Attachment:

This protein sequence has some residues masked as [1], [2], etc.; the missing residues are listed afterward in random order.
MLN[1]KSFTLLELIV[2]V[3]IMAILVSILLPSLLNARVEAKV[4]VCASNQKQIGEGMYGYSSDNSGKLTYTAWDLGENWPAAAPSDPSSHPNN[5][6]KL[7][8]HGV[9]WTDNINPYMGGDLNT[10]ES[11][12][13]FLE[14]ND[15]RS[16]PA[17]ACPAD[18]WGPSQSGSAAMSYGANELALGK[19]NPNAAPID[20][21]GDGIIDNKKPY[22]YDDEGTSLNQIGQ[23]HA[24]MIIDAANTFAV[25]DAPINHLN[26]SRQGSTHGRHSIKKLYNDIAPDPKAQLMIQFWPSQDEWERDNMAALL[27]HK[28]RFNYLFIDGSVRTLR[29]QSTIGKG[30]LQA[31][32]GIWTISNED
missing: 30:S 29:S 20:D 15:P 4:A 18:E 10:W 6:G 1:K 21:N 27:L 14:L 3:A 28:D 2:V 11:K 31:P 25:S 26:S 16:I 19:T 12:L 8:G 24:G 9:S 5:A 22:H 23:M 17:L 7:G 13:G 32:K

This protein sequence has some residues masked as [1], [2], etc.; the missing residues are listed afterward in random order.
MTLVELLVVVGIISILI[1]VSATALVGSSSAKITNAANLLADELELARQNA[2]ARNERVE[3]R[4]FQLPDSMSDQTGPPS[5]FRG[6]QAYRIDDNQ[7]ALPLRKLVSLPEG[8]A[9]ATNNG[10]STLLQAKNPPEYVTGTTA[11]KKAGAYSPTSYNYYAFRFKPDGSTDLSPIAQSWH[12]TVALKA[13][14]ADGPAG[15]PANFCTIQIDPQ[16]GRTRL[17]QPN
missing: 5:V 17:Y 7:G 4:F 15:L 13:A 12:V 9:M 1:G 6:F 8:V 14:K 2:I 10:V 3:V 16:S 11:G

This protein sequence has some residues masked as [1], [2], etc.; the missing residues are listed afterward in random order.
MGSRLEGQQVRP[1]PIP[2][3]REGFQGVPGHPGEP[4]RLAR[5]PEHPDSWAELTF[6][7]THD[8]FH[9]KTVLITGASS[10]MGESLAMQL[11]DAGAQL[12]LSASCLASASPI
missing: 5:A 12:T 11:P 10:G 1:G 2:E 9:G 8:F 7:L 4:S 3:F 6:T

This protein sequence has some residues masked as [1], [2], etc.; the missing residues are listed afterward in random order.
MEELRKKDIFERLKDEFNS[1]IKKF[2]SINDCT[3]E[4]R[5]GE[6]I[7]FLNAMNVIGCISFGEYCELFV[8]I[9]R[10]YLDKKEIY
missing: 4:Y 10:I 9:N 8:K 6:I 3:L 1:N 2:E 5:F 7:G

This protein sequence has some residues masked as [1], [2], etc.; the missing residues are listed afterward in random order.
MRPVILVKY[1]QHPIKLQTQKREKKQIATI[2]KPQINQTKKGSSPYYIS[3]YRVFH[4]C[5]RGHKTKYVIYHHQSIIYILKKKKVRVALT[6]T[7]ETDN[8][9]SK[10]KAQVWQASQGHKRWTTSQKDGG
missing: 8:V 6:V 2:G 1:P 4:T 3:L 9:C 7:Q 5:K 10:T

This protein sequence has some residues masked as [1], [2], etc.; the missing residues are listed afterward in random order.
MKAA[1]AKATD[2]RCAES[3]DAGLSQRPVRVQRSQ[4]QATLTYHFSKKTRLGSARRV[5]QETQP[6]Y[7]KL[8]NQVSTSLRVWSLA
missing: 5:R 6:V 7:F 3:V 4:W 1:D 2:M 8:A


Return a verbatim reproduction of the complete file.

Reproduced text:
This protein sequence has some residues masked as [1], [2], etc.; the missing residues are listed afterward in random order.
MLN[1]KSFTLLELIV[2]V[3]IMAILVSILLPSLLNARVEAKV[4]VCASNQKQIGEGMYGYSSDNSGKLTYTAWDLGENWPAAAPSDPSSHPNN[5][6]KL[7][8]HGV[9]WTDNINPYMGGDLNT[10]ES[11][12][13]FLE[14]ND[15]RS[16]PA[17]ACPAD[18]WGPSQSGSAAMSYGANELALGK[19]NPNAAPID[20][21]GDGIIDNKKPY[22]YDDEGTSLNQIGQ[23]HA[24]MIIDAANTFAV[25]DAPINHLN[26]SRQGSTHGRHSIKKLYNDIAPDPKAQLMIQFWPSQDEWERDNMAALL[27]HK[28]RFNYLFIDGSVRTLR[29]QSTIGKG[30]LQA[31][32]GIWTISNED
missing: 30:S 29:S 20:D 15:P 4:A 18:E 10:W 6:G 1:K 21:N 27:L 14:L 3:A 28:D 2:V 11:K 31:P 25:S 26:S 16:I 19:T 12:L 8:G 24:G 9:S 5:A 22:H 23:M 17:L 7:G 13:G 32:K

This protein sequence has some residues masked as [1], [2], etc.; the missing residues are listed afterward in random order.
MTLVELLVVVGIISILI[1]VSATALVGSSSAKITNAANLLADELELARQNA[2]ARNERVE[3]R[4]FQLPDSMSDQTGPPS[5]FRG[6]QAYRIDDNQ[7]ALPLRKLVSLPEG[8]A[9]ATNNG[10]STLLQAKNPPEYVTGTTA[11]KKAGAYSPTSYNYYAFRFKPDGSTDLSPIAQSWH[12]TVALKA[13][14]ADGPAG[15]PANFCTIQIDPQ[16]GRTRL[17]QPN
missing: 5:V 17:Y 7:G 4:F 15:L 13:A 12:V 9:M 1:G 6:F 8:V 14:K 2:I 10:V 3:V 16:S 11:G

This protein sequence has some residues masked as [1], [2], etc.; the missing residues are listed afterward in random order.
MGSRLEGQQVRP[1]PIP[2][3]REGFQGVPGHPGEP[4]RLAR[5]PEHPDSWAELTF[6][7]THD[8]FH[9]KTVLITGASS[10]MGESLAMQL[11]DAGAQL[12]LSASCLASASPI
missing: 5:A 12:T 11:P 10:G 1:G 2:E 9:G 8:F 7:L 4:S 3:F 6:T

This protein sequence has some residues masked as [1], [2], etc.; the missing residues are listed afterward in random order.
MEELRKKDIFERLKDEFNS[1]IKKF[2]SINDCT[3]E[4]R[5]GE[6]I[7]FLNAMNVIGCISFGEYCELFV[8]I[9]R[10]YLDKKEIY
missing: 4:Y 10:I 9:N 8:K 6:I 3:L 1:N 2:E 5:F 7:G

This protein sequence has some residues masked as [1], [2], etc.; the missing residues are listed afterward in random order.
MRPVILVKY[1]QHPIKLQTQKREKKQIATI[2]KPQINQTKKGSSPYYIS[3]YRVFH[4]C[5]RGHKTKYVIYHHQSIIYILKKKKVRVALT[6]T[7]ETDN[8][9]SK[10]KAQVWQASQGHKRWTTSQKDGG
missing: 8:V 6:V 2:G 1:P 4:T 3:L 9:C 7:Q 5:K 10:T

This protein sequence has some residues masked as [1], [2], etc.; the missing residues are listed afterward in random order.
MKAA[1]AKATD[2]RCAES[3]DAGLSQRPVRVQRSQ[4]QATLTYHFSKKTRLGSARRV[5]QETQP[6]Y[7]KL[8]NQVSTSLRVWSLA
missing: 5:R 6:V 7:F 3:V 4:W 1:D 2:M 8:A